- The purpose of NIDM is to work as a consulting agency for the government, providing assistance in formulating policies and facilitating the reduction of the impact of disasters through their technological innovations.
National Disaster Response Force (NDRF)
- NDRF is a specialized force formed under the Disaster Management Act, 2005.
- It is set up for the purpose of a special response to a threatening situation or catastrophe.
- It is a force of 16 battalions which consists of 1149 personnel including 3 BSF, 3 CRPF, 2 CISF, 2 ITBP, 2 SSB and 1 Assam Rifles.
- It is a process of classifying the injured based on the severity of injuries & likelihood of survival with medical intervention.
- Triage is a concept in Trauma.
- It yields the best result when carried out at the site of the disaster.
- It is carried out at the disaster site to determine transportation priority, admission to the hospital and treatment.
- In mass emergencies, first come first treated is NOT followed.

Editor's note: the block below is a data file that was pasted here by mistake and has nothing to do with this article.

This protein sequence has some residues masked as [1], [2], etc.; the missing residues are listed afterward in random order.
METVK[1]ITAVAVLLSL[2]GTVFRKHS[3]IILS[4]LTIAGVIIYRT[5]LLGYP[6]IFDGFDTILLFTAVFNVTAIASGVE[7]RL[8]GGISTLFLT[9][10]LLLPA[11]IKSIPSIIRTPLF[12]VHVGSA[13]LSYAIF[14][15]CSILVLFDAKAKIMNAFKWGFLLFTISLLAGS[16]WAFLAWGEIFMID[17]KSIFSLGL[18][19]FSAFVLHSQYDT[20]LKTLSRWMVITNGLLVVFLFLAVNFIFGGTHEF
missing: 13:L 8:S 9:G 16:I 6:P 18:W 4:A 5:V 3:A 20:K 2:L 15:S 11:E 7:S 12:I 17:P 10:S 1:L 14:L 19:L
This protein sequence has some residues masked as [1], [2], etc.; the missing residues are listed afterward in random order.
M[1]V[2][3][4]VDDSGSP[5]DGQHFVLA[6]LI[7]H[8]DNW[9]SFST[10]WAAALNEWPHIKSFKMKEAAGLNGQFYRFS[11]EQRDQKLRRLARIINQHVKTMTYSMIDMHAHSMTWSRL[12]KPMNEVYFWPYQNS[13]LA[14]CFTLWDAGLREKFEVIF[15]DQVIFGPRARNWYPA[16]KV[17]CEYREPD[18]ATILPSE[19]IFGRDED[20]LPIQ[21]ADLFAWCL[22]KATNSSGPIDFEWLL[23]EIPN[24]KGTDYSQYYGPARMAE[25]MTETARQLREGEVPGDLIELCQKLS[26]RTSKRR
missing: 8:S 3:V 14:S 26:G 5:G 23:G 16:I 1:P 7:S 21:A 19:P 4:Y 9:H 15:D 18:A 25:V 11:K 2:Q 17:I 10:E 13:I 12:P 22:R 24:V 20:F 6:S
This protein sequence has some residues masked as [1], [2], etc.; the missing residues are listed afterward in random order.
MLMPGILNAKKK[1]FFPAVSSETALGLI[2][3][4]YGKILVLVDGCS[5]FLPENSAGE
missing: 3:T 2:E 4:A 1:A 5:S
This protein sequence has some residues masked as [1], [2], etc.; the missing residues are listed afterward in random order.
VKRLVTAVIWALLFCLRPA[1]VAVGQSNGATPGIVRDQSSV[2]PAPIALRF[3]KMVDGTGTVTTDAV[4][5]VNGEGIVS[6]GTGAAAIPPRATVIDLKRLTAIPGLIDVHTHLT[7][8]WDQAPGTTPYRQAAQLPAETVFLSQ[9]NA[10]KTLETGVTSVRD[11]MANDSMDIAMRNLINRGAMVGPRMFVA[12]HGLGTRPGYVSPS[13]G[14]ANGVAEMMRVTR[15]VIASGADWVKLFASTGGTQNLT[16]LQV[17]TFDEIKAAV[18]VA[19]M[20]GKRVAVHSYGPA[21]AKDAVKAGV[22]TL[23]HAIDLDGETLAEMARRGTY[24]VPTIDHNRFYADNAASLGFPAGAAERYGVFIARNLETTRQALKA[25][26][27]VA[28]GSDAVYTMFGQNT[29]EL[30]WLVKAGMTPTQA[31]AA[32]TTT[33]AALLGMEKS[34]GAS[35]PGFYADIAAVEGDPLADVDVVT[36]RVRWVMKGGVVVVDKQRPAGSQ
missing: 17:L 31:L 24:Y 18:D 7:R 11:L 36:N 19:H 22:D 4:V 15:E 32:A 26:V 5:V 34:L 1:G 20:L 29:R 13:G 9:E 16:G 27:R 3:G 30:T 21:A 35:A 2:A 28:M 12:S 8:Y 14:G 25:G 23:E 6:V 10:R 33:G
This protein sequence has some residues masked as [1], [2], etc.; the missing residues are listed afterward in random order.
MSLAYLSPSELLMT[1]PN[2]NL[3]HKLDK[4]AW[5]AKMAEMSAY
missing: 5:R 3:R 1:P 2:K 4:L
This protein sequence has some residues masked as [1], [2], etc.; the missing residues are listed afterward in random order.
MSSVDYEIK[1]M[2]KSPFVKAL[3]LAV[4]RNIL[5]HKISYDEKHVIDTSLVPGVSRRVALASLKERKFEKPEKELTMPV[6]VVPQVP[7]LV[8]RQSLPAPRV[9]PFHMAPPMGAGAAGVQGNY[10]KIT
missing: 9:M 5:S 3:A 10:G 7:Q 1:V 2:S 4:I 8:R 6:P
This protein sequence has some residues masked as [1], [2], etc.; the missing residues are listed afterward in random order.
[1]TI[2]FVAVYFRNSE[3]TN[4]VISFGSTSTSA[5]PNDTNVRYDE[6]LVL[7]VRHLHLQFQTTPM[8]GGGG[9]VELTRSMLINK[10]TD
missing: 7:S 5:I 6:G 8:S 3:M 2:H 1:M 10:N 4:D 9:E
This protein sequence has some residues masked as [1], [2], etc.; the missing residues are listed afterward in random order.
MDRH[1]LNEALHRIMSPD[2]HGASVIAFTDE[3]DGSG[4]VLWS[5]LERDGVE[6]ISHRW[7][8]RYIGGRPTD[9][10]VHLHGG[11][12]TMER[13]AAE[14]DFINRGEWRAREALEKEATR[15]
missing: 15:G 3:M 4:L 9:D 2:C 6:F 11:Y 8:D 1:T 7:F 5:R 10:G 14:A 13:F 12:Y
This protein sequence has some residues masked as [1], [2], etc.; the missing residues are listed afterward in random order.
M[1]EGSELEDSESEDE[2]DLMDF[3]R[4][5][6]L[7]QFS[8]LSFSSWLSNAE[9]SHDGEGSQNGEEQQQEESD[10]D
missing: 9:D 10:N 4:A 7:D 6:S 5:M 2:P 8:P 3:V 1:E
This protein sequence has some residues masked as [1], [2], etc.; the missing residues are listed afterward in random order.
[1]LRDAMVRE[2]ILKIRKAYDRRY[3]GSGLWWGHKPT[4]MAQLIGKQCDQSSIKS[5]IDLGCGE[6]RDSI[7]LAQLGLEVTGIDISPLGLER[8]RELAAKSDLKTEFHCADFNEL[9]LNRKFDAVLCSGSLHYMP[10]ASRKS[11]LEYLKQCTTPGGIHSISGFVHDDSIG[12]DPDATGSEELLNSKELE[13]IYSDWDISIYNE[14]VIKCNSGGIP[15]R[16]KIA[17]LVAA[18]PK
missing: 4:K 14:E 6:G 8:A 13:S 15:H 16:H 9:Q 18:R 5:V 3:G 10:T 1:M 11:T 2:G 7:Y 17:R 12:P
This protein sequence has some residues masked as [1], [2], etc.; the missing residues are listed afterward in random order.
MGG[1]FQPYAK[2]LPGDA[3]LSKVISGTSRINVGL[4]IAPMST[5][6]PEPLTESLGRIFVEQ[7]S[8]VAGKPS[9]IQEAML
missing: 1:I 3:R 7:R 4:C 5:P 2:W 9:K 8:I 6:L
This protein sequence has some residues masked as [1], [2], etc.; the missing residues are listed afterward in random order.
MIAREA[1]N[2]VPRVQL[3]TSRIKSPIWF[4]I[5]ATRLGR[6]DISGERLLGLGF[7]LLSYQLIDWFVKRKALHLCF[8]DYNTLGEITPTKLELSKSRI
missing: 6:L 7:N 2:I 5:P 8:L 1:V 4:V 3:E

- The aim of this practice is ‘Right patient, right place, right time.’
- In triage, tagging is done. Identification, age, triage category, diagnosis & treatment are tagged onto victims through color coding.
Types of Triages
- Simple triage –
- This method is used by first respondents in scenes of mass tragedy to sort patients into those who need critical attention & immediate transportation.
- Categorization of patients is done based on the severity of their injuries & aided with the use of printed triage tags.
- Rapid triage –
- Rapid triage follows Simple Triage and Rapid Treatment (START) method.
- Mass causalities including train accidents and bus accidents come under rapid triage.
- A condition in which sometimes less wounded is treated in preference to the more severely wounded is referred to as reverse triage.
- This happens in situations such as war where military settings may require soldiers to return to combat as quickly as possible.
FREQUENTLY ASKED QUESTIONS (FAQs)
Q1 . How is triage categorized?
Answer: Category 1 – RED: High-priority treatment
Category 2 – GREEN: Medium priority treatment
Category 3- YELLOW: Low-priority treatment
Category 4 – BLACK: Moribund/dead patient
Q2 . What are the zoonotic diseases that occur during a disaster?
Answer: Leptospirosis, rickettsiosis, rabies, etc. are the zoonotic diseases that occur during a disaster.
Q3. What are the radioactive isotopes of iodine, strontium, and caesium?
Answer: Iodine 131, Caesium 137, and Strontium 90 are radioactive isotopes.
Q4. What is the full form of UNISDR that is responsible for disaster risk management?
Answer: The United Nations International Strategy for Disaster Reduction Secretariat is a full form of UNISDR.